MRI safety when one has a tattoo design or permanent makeup method has become a question considering that the infamous “Dear Abby” letter back in the 1980’s. An individual with permanent eyeliner had an MRI and felt a “warming up” or burning sensation during the MRI procedure. Is this cause for alarm, or perhaps a reason to NOT have an MRI for those who have tattoos?
Magnetic Resonance Imaging was first discovered by Felix Block and Edward Purcell in 1946, and both were awarded the Nobel Prize in 1952. In the late 70’s, the technique began evolving to the technology that people use for diagnosing illnesses in medicine today.
Women and men have decorated themselves for hundreds of years through makeup, jewelry, clothing, and traditional and cosmetic tattooing. Procedures including eyeliner, eyebrows, lips, eye shadow, and cheek blush are generally done in the U.S. and round the world. Other procedures known as “para-medical tattooing” are performed on scars (camouflage) and cancer of the breast survivors who may have had reconstructive surgery using a nipple “graft” that is lacking in color. In this sort of paramedical work, the grafted nipple created by the surgeon is tattooed a natural color to fit the healthy breast.
Magnetic resonance imaging is routinely performed, particularly for diagnosing head, neck and brain regions where permanent cosmetics like eyeliner are normally applied. Because of few reports of burning sensations inside the tattooed area throughout an MRI, some medical technicians have questioned whether or not they should perform MRI procedures on patients with make up permanent.
Dr. Frank G. Shellock has conducted laboratory and clinical investigations in the field of magnetic resonance imaging safety for more than two decades, and has addressed the concerns noted above. Research was conducted of 135 subjects who underwent MR imaging after you have permanent cosmetics applied. Of these, only two individuals (1.5%) experienced problems connected with MR imaging. One subject reported a sensation of ‘slight tingling’ and the other subject reported a sensation of ‘burning’, both transient in nature. Based upon Dr. Shellock’s research, traditional tattoos caused more difficulties with burning sensations in the area from the tattoo.
It is interesting to notice that a lot of allergic reactions to traditional tattoos commence to occur when a person is subjected to heat, like exposure to the sun, or time spent in a hot steam room, or jacuzzi tub. Specific ingredients within the tattoo pigments like cadmium yellow have a tendency to cause irritation in certain individuals. The result is swelling and itching in a few areas of the tattoo. This usually subsides when contact with the heat source ends. When the swelling continues, then a topical cream can be acquired coming from a physician (usually cortizone cream) to aid relieve the irritation.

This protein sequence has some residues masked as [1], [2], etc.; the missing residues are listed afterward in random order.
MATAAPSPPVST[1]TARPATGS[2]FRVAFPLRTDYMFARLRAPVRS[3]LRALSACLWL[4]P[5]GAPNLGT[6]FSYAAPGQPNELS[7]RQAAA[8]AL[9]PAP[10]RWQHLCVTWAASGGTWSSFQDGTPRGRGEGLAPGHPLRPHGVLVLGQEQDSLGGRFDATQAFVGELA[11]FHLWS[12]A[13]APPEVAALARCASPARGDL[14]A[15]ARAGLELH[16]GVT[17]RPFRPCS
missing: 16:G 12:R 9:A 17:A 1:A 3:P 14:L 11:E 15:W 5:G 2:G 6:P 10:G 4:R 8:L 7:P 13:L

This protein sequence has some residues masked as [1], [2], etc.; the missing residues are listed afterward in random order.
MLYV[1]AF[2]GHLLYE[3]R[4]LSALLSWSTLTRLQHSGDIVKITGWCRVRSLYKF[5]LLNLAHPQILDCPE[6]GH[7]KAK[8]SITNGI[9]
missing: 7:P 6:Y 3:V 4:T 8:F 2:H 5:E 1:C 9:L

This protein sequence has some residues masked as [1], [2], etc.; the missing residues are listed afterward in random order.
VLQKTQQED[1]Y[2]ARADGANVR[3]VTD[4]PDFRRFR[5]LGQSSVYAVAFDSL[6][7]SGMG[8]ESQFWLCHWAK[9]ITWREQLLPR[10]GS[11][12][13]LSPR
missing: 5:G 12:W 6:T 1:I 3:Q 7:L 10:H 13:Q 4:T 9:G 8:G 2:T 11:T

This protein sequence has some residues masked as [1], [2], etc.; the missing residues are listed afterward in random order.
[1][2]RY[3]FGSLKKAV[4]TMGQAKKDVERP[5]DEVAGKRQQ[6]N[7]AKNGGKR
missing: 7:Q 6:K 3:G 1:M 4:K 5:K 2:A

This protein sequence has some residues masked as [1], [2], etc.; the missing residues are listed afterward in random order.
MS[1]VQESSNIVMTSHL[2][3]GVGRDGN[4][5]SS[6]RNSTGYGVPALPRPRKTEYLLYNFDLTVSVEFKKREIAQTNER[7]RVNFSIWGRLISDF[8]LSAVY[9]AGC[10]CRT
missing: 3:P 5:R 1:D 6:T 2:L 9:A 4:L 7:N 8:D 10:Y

Dr. Shellock recommends that individuals who have permanent makeup procedures should advise their MRI technician. Because “artifacts” can present up on the results, it is important for your healthcare professional to be familiar with why you have the artifacts. These artifacts are predominantly associated with the presence of pigments that use iron oxide or some other type of gffuaj and occur in the immediate part of the tattoo or permanent makeup. Additionally, the technician can give the sufferer a cold compress (a wet wash cloth) to use throughout the MRI procedure within the rare case of the burning sensation in the tattooed area.
In summary, it really is clear to view that some great benefits of having an MRI outweigh the slight probability of a reaction from permanent makeup or traditional tattooing during the MRI. The art and science of permanent makeup goes by many different names: micropigmentation, permanent cosmetics, derma pigmentation, intradermal cosmetics, dermagraphics and cosmetic tattoos. As the procedures associated with permanent makeup be a little more main stream the public becomes more aware of the rewards, especially for individuals that have problems with illness, disease, injury or scarring. In my recent article “Constructing a Bridge: Cosmetic Plastic Surgery and Micropigmentation” I explored the connection between cosmetic surgery and permanent makeup. I would now like to discuss how permanent makeup can work included in the solution for many different health conditions.